Isopropyl Alcohol (part 1) – Recognition

15 May

ISOPROPYL ALCOHOL – Central nervous system (CNS) inebriant and depressant.  Toxicity and treatment resemble that of ethanol.


EPIDEMIOLOGY – Fatality from isolated isopropyl alcohol toxicity is rare, but can result from injury due to inebriant effects, untreated coma with airway compromise, or rarely, cardiovascular depression and shock following massive ingestion. 


PHARMACOLOGY AND TOXICOLOGY — a CNS depressant whose toxicity closely resembles that of ethanol, with which it shares strong structural similarity.  

In untreated animals, the median lethal dose lies between 4 and 8 g/kg.

Isopropyl alcohol does NOT cause an elevated anion gap acidosis, unlike the toxic alcohols methanol and ethylene glycol.  Why?  Because Ketones cannot be oxidized to carboxylic acids.

Isopropyl alcohol is metabolized by the alcohol dehydrogenase family of enzymes to acetone.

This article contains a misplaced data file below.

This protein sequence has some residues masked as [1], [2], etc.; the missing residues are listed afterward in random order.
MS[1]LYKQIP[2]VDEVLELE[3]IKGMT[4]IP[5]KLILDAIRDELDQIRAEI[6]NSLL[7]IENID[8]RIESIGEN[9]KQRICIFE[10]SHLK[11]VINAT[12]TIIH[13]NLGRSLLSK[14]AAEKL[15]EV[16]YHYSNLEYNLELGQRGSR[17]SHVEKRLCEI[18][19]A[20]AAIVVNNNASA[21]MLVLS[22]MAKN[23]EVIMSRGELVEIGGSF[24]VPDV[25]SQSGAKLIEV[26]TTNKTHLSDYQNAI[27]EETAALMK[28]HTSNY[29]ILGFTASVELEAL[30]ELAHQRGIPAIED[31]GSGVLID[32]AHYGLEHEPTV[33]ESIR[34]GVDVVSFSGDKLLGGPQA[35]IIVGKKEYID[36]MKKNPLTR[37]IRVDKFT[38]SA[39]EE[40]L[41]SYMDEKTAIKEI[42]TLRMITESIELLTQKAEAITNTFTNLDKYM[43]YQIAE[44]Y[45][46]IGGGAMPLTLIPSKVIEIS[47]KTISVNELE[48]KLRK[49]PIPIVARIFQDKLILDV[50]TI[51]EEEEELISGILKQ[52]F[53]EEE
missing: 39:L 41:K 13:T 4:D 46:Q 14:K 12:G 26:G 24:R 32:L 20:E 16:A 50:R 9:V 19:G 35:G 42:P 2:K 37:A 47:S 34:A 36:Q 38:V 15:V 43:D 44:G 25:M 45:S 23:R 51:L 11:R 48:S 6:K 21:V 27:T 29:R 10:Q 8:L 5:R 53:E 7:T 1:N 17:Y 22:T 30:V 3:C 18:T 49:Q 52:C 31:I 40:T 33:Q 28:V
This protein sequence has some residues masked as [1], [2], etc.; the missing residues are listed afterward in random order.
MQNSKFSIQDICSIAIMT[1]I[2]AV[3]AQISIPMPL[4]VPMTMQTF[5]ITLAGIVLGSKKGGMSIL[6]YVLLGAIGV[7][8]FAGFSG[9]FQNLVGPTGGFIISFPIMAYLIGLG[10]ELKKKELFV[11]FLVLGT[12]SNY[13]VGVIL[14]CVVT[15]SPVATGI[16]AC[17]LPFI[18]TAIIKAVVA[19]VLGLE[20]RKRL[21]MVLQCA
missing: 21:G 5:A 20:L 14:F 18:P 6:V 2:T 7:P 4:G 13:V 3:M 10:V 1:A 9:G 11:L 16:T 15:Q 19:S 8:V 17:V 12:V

Following ingestion, the elimination of acetone is slower than its formation, and this metabolic end-product accumulates.  Acetone itself is a mild CNS depressant and may exacerbate the CNS depression caused by isopropyl alcohol.  It is also responsible for the marked ketosis that is present in most isopropyl alcohol ingestions.


KINETICS – Peak serum concentration and clinical effects occur approximately one to two hours after ingestion.



Symptoms – nausea, vomiting, and abdominal pain.

Signs – CNS Depressive effects peak within the first hour after ingestion.  Can cause an alteration in mental status similar to that seen in ethanol intoxication.

A fruity breath odor is often perceptible, suggesting acetone accumulation.

Following massive ingestion, signs of shock may be present, as may hematemesis (gastric irritant), pulmonary edema, and hemorrhagic tracheobronchitis.


Submitted by Christina Brown.
References:; Trullas JC, Aguilo S, Castro P, Nogue S. Life-threatening isopropyl alcohol intoxication: is hemodialysis really necessary? Vet Hum Toxicol 2004; 46:282. Stremski E, Hennes H. Accidental isopropanol ingestion in children. Pediatr Emerg Care 2000; 16:238. Bekka R, Borron SW, Astier A, et al. Treatment of methanol and isopropanol poisoning with intravenous fomepizole. J Toxicol Clin Toxicol 2001; 39:59.  Su M, Hoffman RS, Nelson LS. Error in an emergency medicine textbook: isopropyl alcohol toxicity. Acad Emerg Med 2002; 9:175.; picture


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